Providence seems to have guided Bob Bernhard through a lifetime of experience just exactly for his new job.
Since arriving Aug. 1, the vice president of research at Notre Dame has had to hit the ground running on several fronts. As the first administrator to focus exclusively on the Universitys research enterprisehis predecessors also administered the graduate schoolhe will direct Notre Dames aspirations to significantly grow its outside research funding and overall research/scholarship reputation.
Bernhard is a key player in advancing Provost Thomas Burishs initiative known as SAPC (Strategic Academic Planning Committee). It will provide seed funding to a handful of major new initiatives that will help grow the Universitys research identity. Some $40 million in support has been committed for distribution; 10 projects are being developed and reviewed for selection.
Then theres the launching, beginning next spring, of Innovation Park @ Notre Dame.
These tall orders are being carried out by someone who has directed similar challenges at Purdue University, where he was on the faculty and administration for 25 years and most recently served as an associate vice president of research responsible for managing research centers and major shared research facilities.
More than his nuts-and-bolts expertise, Bernhard has experienced a sense of the possible, and his view is worth hearing.
Investment similar to SAPC in Purdue changed the research enterprise there,he said.I have seen it done.
He expects to see it done again, he said, because the investment Notre Dame plans to make in stepping up its research profileis, per capita, a greater investment than Purdue made.
Besides financial resources, Bernhard has been struck by the human support for this transformation.
When I looked at how we would do this large effort, I was impressed that faculty were mobilized and excited and well prepared, that resources were available, and that alumni and donors are committed to this,he said.
Community leaders also are enthusiastic about supporting Notre Dames growing research identity.
That was the landscape Bernhard surveyed as he prepared to move from West Lafayette. When SAPC proposals rolled in during the fall, Bernhard experienced the enthusiasm firsthand. Seventy-two teams had submitted proposals for seed funding.
Thats a lot of energy,he said.
He recalled his own experience at Purdue during its transformation. The call for creative ideasenergized the faculty. You could propose a new idea and someone would listen. Also, not everything was required to succeed, which reduced the risk for faculty. If we tried something innovative, we had the opportunity for a big win, or we made an honest evaluation, sunset the effort and went on to other new things. This was very stimulating.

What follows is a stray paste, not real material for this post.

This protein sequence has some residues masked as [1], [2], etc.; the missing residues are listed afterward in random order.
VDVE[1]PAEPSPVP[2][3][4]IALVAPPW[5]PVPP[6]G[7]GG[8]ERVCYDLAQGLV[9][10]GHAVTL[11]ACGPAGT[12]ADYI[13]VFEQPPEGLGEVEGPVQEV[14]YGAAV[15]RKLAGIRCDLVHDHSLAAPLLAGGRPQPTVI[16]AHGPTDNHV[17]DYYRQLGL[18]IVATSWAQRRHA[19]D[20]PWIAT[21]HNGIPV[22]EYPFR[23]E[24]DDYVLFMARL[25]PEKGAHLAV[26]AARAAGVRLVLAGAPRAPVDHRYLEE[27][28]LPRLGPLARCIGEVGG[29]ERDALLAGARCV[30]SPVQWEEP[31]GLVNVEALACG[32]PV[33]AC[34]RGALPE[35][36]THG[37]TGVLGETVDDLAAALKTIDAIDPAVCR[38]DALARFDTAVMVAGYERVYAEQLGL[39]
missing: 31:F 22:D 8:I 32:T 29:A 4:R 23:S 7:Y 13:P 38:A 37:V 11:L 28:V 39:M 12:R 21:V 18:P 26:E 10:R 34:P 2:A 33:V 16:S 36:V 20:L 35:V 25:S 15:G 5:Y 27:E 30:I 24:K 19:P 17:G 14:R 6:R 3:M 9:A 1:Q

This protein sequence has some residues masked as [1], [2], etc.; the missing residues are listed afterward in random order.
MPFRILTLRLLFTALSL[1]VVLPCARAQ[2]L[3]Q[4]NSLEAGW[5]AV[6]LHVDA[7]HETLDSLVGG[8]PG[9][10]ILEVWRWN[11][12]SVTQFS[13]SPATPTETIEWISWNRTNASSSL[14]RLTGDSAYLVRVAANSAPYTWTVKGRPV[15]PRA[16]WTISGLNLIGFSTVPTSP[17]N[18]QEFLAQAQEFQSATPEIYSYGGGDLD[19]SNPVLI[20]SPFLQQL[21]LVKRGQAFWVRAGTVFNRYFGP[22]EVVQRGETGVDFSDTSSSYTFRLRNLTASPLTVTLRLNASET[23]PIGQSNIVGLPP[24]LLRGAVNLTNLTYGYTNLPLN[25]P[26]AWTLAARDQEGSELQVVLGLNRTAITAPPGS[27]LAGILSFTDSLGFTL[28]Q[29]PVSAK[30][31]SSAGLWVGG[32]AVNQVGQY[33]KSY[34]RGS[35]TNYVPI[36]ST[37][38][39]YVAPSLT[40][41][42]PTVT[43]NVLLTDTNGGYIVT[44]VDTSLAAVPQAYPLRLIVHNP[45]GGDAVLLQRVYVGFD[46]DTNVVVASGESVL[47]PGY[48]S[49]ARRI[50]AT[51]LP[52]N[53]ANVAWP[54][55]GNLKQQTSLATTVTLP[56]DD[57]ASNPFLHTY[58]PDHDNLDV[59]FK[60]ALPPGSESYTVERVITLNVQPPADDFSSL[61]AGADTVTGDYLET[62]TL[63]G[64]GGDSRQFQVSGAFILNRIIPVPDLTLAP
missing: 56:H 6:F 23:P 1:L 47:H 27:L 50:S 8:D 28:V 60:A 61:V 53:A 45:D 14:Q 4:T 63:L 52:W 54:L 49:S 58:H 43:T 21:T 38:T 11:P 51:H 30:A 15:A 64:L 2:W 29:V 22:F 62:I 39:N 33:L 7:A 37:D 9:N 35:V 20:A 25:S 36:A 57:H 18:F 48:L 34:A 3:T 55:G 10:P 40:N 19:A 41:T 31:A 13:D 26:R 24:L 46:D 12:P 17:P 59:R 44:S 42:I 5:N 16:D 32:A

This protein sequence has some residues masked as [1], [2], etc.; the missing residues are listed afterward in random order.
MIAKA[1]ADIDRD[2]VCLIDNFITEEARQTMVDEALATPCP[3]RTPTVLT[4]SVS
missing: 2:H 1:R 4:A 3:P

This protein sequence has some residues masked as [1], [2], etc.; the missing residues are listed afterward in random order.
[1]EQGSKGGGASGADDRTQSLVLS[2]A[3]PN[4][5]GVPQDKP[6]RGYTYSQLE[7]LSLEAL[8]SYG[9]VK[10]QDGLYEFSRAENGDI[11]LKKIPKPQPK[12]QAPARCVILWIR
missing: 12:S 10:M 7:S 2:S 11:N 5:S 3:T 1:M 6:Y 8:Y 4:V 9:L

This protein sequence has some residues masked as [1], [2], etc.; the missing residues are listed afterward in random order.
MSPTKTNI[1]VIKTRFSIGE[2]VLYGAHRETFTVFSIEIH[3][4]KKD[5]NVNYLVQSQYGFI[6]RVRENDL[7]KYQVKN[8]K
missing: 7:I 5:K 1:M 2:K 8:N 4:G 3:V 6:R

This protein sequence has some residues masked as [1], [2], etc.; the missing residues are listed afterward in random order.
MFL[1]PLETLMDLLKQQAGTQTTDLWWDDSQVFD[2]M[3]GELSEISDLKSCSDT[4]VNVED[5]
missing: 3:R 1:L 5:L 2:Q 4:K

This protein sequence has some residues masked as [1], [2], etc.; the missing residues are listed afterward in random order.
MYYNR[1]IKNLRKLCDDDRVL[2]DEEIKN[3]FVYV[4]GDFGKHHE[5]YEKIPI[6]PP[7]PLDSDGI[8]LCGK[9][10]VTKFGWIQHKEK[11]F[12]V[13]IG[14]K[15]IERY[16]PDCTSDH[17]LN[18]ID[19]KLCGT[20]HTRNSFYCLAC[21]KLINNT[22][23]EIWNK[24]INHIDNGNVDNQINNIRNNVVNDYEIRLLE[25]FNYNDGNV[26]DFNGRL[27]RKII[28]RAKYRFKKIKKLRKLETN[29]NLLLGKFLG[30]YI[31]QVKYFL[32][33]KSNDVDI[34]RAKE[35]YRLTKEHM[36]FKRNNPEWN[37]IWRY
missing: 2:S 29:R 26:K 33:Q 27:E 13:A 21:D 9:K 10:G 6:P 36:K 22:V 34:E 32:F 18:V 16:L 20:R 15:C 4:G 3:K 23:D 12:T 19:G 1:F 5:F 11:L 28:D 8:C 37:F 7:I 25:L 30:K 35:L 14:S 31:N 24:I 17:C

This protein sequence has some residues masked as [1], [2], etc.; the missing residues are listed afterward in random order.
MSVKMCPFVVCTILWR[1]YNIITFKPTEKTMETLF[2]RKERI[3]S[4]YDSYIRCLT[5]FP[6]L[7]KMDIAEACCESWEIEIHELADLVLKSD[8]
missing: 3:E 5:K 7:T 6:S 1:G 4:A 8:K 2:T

Bernhard describes his Purdue years as including three careers: professor of mechanical engineering with a heavy emphasis on research, director of a major research center, and central-office administrator.
Every step was an adventure and stepping stone to the next opportunity,he said.
He had remarked to others that he would never have to leave because there were so many interesting opportunities there.
However, to be a part of the transformative vision that Notre Dames president. Rev. John I. Jenkins, C.S.C., articulated about the Universitys research growth was a once-in-a-lifetime opportunity. Also attractive: the call to do researchfor good,and the opportunity to explore research solutions on global issueswithout a focus on the return on investment, because its the right thing to do.
Notre Dames quest to advance the scope, excellence and visibility of its research enterprise comes at a key time in the nations approach to solving problems. Previously, Bernhard explained, funding agencies would break a problem into tiny pieces, figuring the discipline-specific orientation coupled into the best capability the university could offer. However, thissiloapproach made it difficult to address a problem holistically.
Funding agencies have recently become more willing, even eager, to ask universities to propose and seek integrated solutions through interdisciplinary activities. The issue of energy, for example, is technological and scientific, but also behavioral and interrelated to business and economics. Universities are being asked to partner with each other to address the entire problem.
Notre Dame has an advantage in responding to this holistic perspective. First, the mission to do good for humankind is itself holistic.
Also, said Bernhard,Were small and nimble. We can bring social sciences, sciences, humanities and engineering together very quickly, with contributions from law, business and architecture.
With 72 proposals recently produced, the faculty demonstrated no shortage of great ideas. To put that creativity to best effect, Bernhard said he will turn his attention toward building an infrastructure of personnel and resources. The creators of these ideas can concentrate on the research while others provide support and ensure that the buzz of these unique ideas is heard well beyond campus.